“I think there’s an RT channel here,” Clapper told Sen. Roy Blunt (R-Missouri) that’s accessible to “some number” of people here.

“I doubt if [the audience] is very large” in the US, Blunt replied. “I don’t want to defend RT. I think it’s a propaganda arm of a government that’s definitely not on our side, and we need to be aware of that.”

Russia is similarly interfering with or influencing the elections in “a couple dozen or so” other countries, Clapper told Sen. John Lankford (R-Oklahoma). The DNI previously told the committee that authorities in Germany, France and the Netherlands, all of which have upcoming elections, should be aware of Russian attempts to meddle.

The Chinese are also conducting espionage in the US, but it’s a more passive collection of data than actively “purloining information and using it for a political end,” Clapper told Sen. Joe Manchin (D-West Virginia). “The Russians are unique.”

Russia “got far deeper and wider into the DNC than the RNC,” Comey said. “It’s hard to say why in this forum, hard to say in a closed forum because they didn’t get into the RNC.” The Russians were able to access some Republican-affiliated organizations, especially at the state level, but not the RNC itself, he added.

“Vladimir Putin undermines the United States and our interests for the same reason the scorpion stings the frog as it crosses the river,” Sen. Tom Cotton (R-Arkansas) said. “It’s in his nature.”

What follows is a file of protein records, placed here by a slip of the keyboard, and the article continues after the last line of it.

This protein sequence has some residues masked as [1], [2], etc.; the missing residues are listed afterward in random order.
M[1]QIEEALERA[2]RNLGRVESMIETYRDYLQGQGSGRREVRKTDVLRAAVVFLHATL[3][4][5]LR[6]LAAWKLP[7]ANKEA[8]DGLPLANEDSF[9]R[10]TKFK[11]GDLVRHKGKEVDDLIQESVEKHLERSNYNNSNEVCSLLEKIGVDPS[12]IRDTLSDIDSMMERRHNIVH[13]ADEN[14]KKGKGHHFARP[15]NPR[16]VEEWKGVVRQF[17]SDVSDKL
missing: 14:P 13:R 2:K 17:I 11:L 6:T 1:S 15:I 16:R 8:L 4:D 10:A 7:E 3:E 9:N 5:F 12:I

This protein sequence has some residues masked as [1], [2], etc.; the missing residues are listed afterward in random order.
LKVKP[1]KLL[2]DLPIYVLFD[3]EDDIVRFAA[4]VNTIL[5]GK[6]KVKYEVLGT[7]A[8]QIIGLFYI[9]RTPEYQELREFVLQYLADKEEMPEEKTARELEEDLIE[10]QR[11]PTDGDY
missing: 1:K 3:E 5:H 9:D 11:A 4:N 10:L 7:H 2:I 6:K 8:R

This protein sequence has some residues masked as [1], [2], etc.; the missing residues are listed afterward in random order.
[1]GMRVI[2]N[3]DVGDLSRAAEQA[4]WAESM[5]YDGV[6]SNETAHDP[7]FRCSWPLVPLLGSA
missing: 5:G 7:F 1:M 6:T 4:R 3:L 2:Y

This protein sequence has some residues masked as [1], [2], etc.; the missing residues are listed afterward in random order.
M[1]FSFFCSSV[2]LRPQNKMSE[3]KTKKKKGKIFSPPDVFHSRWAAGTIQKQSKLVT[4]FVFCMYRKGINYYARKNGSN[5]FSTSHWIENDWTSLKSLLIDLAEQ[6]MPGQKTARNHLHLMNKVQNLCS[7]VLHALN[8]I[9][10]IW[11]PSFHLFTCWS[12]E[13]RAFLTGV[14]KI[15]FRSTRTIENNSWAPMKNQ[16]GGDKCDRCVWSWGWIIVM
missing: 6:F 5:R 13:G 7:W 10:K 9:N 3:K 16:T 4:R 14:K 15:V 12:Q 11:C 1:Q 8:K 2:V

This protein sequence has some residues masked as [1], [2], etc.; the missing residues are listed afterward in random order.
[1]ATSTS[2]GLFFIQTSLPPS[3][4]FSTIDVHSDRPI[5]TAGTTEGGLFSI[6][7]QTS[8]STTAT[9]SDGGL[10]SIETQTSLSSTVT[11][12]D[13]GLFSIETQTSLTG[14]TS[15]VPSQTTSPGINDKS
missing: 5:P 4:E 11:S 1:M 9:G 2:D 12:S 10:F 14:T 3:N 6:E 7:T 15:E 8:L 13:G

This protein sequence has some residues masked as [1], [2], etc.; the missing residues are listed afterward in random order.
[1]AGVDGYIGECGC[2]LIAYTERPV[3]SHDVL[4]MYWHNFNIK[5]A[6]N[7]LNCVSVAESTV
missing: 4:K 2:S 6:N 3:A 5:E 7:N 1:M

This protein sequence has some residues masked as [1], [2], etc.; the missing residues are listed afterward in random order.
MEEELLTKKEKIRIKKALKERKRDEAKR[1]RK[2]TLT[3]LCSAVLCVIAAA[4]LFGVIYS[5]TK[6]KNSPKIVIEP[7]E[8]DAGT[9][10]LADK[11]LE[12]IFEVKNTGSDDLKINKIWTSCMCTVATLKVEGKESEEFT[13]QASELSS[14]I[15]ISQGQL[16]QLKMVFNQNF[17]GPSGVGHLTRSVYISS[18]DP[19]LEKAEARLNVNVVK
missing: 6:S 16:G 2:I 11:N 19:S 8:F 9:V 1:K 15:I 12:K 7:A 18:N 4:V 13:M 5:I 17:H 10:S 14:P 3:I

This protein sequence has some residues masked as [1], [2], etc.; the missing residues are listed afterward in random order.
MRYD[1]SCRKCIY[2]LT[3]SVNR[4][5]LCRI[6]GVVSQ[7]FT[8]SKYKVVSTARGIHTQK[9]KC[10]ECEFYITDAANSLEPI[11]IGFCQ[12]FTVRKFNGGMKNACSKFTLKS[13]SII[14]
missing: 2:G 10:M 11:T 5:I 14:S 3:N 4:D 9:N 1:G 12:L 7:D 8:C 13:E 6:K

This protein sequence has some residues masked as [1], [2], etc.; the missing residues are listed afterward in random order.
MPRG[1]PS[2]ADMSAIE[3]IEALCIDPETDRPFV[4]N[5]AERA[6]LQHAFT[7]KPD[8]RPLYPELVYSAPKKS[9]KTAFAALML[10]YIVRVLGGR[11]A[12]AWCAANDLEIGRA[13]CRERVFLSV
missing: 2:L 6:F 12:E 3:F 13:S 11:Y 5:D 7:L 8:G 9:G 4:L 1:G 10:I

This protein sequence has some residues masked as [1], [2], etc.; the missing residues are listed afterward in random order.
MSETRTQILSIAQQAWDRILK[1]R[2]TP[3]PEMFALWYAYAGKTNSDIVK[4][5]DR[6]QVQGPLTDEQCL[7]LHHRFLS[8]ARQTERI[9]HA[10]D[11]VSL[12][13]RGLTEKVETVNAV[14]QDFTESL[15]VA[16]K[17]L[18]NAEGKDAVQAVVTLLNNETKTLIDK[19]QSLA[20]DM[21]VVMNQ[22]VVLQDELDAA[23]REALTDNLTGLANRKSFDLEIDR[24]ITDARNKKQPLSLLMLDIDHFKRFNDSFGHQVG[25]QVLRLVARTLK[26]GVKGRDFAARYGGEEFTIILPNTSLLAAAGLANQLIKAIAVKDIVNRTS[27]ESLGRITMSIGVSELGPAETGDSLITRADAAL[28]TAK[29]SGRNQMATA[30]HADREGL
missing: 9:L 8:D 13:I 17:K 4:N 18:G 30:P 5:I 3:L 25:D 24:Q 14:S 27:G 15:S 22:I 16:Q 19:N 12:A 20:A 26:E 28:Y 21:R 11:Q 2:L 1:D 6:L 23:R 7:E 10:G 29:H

Trump and his team are “very sensitive to this threat,” and the intelligence community has educated the transition group to the “pitfalls of mobile devices,” Comey said. When Sen. Kamala Harris (D-California) asked him about the security of Trump’s Twitter account, the DNI refused to discuss any steps taken in an open setting.

Russian hacking has been going on “since the 1990s,” Rogers told Sen. Jeff Cornyn (R-Texas).

The multi-layered, multifaceted campaign to interfere in the US election is “a progression of capabilities as they’ve acquired and used them,” Clapper said. The Russians “certainly have long-standing practices like that against European countries.”

As a response, the US government has “tried to up our game defensively” since Russian intrusions began in the 1990s, Clapper told Cornyn. “We’ve responded selectively,” he said, referring to the US response to the Sony hack and to the recent increase in sanctions against Russians for the current situation. The DNI once again warned senators that it’s inappropriate to have a policy of retribution for all espionage activities in the US because the United States also conducts espionage.

Sen. Jim Risch (R-Idaho) sought to put the Russian interference in perspective for the American people.

“This hacking business is ubiquitous, and it has been since the internet was set up. The question was asked ‘When did Russia start this?’; I suspect the day that they hooked up to the internet,” he said. “This goes on constantly. And as we’ve been sitting here, there have been thousands of efforts against US entities, US computers ‒ government, non-government ‒ and that’s just in the US! This is going on all over the world.”

Risch also agreed with Clapper’s assessment that the US needs to be careful in how it responds to such meddling, so as to prevent escalation. He praised the DNI for admitting that the US does conduct espionage, and said that the focus needs to be on upping the country’s defensive posture and called on everyone to be supportive of such defensive measures. At the same time, though, he noted that a “silver bullet” would likely never happen.

Sen. Richard Burr (R-North Carolina), the committee chair, adjourned the open hearing, which was set to be resumed after a vote as a closed session where the four intelligence chiefs would be able to go into the classified details about Russian interference that weren’t included in the report released Friday.

“There’s more behind that conclusion, we just can’t discuss that here” in an open forum, Comey had said earlier in the hearing.